If Op@Work did not exist, somebody would have to invent it. Specifically, somebody would have to invent it for Katrina Heer.
For years, the wife of a Canadian Armed Forces cook, who had been posted to CFB Gagetown, was employed as a full-time cleaner at CFB Kingston. A graduate of Carleton University’s Bachelor of Journalism degree program, she had also worked for Corrections Canada as a clerk. For her, the move to Fredericton last summer was not an easy thing to contemplate.
“It was all very daunting,” she says. “I had to leave and go to a job market I didn’t know at all.”
Then entered the New Brunswick Military Family Resource Centre’s (NBMFRC) Op@Work pilot program. Supported by CFB Gagetown, it works to help military family members find gainful employment in New Brunswick. “It was amazing,” Katrina says. “From the day I registered with them, they were right with me all the way. I really felt like I had someone there in my corner.”
That was in early August. Today, Katrina feels confident and connected to her new community in ways that are already making a big difference to her job prospects.
Established only this past April, Op@Work’s mandate is to work directly with job seekers and prospective employers to find the right fit between them. In effect, it’s both recruitment and employment agency: a matchmaking service that strives to meet the needs of both job candidates and hiring managers.
“We know that military family members are resourceful members of the communities in which they live and work,” says Jolyne Roy, Op@Work’s Fredericton-based Director. “But, frequent relocations of the serving member make it challenging for military spouses to secure continuous employment. At the same time, business and/or organizations don’t always know about this segment of the prospective employee pool. That’s where we come in.”
The advantages to prospective employers include: A detailed selection process to determine the most qualified candidate(s) from a pool of program registrants; collaboration with the Director of Op@Work in selecting the right candidate(s) for opportunities; careful alignment of potential matches to fully reflect organizations’ values, work ethic, and core vision; employer-directed standardized testing of job candidates as part of the hiring process, facilitated and administered by the NBMFRC; and membership in the Employer Recognition Program to signify their commitment to helping military family members gain meaningful employment.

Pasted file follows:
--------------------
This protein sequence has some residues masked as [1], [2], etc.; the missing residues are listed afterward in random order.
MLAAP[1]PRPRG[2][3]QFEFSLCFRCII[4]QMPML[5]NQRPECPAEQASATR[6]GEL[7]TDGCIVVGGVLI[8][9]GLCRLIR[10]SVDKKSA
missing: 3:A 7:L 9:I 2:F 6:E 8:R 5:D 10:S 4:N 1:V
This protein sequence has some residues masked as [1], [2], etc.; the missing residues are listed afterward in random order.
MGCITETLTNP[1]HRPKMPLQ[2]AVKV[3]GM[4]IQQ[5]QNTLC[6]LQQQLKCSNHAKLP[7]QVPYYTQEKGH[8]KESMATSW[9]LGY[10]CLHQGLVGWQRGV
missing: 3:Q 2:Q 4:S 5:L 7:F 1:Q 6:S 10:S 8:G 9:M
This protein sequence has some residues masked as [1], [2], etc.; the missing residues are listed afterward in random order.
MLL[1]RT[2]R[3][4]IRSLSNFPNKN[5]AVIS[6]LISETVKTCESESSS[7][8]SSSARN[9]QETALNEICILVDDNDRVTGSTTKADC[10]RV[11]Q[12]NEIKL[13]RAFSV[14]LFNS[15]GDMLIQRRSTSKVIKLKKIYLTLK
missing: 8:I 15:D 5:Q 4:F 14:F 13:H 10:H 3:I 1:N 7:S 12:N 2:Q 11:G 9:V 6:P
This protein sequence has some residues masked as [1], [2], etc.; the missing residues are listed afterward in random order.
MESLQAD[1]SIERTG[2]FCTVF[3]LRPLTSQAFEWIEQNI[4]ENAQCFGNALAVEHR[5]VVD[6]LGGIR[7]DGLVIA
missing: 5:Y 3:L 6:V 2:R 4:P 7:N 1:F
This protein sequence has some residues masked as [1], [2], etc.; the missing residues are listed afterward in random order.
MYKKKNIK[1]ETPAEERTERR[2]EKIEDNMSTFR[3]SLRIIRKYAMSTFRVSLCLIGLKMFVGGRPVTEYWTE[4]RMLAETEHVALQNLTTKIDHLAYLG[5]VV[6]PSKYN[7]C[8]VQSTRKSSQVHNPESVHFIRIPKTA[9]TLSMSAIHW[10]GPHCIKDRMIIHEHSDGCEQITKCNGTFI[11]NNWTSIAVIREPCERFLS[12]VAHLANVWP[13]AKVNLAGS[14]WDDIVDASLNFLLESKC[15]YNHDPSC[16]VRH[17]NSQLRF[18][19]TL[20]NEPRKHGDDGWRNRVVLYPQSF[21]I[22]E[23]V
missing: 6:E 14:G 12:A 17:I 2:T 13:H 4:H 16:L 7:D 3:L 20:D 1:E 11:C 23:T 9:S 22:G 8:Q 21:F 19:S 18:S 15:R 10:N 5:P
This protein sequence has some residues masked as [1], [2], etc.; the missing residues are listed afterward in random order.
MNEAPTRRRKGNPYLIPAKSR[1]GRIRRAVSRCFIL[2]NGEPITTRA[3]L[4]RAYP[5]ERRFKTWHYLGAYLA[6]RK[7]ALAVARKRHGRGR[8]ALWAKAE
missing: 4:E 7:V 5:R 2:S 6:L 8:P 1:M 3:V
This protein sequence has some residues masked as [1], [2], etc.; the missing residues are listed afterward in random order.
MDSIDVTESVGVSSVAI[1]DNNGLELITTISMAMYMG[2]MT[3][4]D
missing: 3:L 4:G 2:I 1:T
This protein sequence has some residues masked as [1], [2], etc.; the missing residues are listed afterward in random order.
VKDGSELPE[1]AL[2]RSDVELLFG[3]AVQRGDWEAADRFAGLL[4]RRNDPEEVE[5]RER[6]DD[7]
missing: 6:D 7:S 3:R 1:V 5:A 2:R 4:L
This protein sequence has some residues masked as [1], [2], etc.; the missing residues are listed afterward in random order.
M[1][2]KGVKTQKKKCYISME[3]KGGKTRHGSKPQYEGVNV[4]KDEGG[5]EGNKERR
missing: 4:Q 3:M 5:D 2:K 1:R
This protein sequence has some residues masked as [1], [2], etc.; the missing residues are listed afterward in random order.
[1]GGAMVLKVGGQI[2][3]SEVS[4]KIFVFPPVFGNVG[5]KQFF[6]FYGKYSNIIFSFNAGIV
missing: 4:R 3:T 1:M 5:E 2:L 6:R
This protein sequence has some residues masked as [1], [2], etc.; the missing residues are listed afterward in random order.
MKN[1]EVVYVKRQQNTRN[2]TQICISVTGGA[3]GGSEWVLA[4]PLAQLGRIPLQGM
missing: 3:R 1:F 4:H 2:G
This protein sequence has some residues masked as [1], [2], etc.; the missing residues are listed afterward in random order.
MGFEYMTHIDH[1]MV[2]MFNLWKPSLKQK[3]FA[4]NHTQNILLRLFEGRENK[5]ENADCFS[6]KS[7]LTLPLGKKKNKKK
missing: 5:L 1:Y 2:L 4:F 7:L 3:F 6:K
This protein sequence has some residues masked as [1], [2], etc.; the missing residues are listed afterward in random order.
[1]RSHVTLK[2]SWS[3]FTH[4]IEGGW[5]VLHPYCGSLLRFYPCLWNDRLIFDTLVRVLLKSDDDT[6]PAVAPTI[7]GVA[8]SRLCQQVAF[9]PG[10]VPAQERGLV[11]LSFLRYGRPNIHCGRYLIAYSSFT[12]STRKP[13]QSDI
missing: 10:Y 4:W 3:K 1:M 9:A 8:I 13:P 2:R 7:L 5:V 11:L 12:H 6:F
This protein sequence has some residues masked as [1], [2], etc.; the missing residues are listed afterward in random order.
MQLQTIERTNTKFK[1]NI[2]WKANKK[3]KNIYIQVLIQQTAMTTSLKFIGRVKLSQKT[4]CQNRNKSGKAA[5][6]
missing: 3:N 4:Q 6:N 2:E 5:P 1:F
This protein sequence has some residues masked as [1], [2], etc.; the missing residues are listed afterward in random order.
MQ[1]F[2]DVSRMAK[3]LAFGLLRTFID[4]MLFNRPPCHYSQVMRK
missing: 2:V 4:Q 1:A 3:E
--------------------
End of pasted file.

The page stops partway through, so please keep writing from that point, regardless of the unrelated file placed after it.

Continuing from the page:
Benefits to job seekers include: An extensive evaluation to determine the best match of skills, qualifications and expectations to job opportunities from interested, motivated, prospective employers; collaboration with the Director of Op@Work in selecting the right employment postings; and careful alignment of potential matches to fully reflect job seekers’ values, availability and circumstances.
In Katrina’s case, the approach was enormously effective. Op@Work didn’t merely take note of her needs; it studied her resume, asked her relevant questions about her expectations and qualifications, and applied this intelligence to opportunities in the local job market.
Although Op@Work was inspired by the MFS National Spousal Employment Network, it actually materialized as the NBMFRC listened to local community members. On the other hand, that doesn’t mean its relevance doesn’t have broader appeal. According to many national business executives, initiatives like this are both beneficial and timely. “We are committed to hiring the best talent from all backgrounds,” said Cathy Scarlett, BMO’s Vice President of Talent Acquisition, last year during the launch of the National Spousal Employment Network.
Says Roy: “We’ve built on the national vision to implement our own, localized model. The hope is that this model could eventually be transposed to other regions where military family members may face similar challenges.”